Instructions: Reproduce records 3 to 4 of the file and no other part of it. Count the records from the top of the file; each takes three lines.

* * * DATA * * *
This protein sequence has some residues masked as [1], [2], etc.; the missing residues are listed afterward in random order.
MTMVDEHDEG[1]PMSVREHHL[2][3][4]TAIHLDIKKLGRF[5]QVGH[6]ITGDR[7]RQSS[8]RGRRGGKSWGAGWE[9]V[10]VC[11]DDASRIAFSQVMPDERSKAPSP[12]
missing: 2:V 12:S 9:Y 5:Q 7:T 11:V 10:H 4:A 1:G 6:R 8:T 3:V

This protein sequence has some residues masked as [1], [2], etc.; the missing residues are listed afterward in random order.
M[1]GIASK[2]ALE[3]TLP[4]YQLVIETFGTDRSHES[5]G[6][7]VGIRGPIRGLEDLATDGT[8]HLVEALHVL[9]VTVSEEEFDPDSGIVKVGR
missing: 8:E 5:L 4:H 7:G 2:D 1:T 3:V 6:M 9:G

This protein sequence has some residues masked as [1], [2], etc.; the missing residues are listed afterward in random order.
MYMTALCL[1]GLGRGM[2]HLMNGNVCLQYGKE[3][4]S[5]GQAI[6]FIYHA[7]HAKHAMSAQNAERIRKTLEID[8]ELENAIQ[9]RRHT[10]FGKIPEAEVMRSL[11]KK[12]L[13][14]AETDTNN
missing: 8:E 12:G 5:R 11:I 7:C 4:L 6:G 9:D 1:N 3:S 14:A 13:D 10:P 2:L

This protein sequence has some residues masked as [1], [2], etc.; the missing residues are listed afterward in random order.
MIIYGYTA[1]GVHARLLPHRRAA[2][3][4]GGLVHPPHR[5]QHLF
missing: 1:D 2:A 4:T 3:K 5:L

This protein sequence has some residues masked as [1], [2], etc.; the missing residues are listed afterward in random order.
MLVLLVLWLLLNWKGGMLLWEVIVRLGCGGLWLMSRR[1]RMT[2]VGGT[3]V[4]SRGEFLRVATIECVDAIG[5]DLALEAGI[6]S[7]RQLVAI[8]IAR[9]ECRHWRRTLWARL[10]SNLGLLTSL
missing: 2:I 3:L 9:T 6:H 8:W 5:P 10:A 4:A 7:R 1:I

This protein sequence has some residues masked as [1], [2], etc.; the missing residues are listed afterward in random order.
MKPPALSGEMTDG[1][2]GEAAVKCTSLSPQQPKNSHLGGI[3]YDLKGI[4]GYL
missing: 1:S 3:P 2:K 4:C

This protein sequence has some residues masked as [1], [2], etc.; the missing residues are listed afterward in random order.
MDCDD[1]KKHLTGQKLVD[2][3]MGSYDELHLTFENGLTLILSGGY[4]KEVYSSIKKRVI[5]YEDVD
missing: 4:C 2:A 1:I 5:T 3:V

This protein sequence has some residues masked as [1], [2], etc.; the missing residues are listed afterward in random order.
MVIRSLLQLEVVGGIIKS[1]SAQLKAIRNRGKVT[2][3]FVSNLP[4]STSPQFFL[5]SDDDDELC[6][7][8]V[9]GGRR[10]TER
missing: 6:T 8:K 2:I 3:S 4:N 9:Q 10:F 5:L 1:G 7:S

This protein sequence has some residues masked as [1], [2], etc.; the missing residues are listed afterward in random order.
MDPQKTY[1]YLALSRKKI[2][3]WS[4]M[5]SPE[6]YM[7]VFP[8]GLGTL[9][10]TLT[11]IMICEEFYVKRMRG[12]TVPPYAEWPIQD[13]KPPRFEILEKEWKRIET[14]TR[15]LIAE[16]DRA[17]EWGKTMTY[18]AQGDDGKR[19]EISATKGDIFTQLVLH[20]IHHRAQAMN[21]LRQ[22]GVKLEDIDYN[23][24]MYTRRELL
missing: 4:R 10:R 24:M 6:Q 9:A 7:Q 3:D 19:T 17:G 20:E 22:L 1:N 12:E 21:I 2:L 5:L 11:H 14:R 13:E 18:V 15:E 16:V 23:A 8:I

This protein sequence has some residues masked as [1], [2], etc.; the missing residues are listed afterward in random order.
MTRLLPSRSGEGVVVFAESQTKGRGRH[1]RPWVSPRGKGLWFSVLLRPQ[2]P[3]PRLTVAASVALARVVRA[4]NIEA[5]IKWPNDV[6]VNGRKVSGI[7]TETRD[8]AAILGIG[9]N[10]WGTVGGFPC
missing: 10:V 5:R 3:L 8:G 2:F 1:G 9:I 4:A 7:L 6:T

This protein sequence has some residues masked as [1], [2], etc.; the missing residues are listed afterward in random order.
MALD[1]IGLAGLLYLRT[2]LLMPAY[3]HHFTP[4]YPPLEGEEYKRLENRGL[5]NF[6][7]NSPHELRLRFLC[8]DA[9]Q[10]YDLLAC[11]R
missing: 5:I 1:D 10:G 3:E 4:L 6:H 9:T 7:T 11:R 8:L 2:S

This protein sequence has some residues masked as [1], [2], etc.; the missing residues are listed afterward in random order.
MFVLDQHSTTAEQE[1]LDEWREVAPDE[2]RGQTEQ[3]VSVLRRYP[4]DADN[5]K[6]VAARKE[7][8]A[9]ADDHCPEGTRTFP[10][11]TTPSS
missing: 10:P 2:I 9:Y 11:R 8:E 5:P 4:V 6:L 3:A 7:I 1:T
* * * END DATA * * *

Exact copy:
This protein sequence has some residues masked as [1], [2], etc.; the missing residues are listed afterward in random order.
MYMTALCL[1]GLGRGM[2]HLMNGNVCLQYGKE[3][4]S[5]GQAI[6]FIYHA[7]HAKHAMSAQNAERIRKTLEID[8]ELENAIQ[9]RRHT[10]FGKIPEAEVMRSL[11]KK[12]L[13][14]AETDTNN
missing: 8:E 12:G 5:R 11:I 7:C 4:L 6:G 9:D 1:N 3:S 14:A 13:D 10:P 2:L

This protein sequence has some residues masked as [1], [2], etc.; the missing residues are listed afterward in random order.
MIIYGYTA[1]GVHARLLPHRRAA[2][3][4]GGLVHPPHR[5]QHLF
missing: 1:D 2:A 4:T 3:K 5:L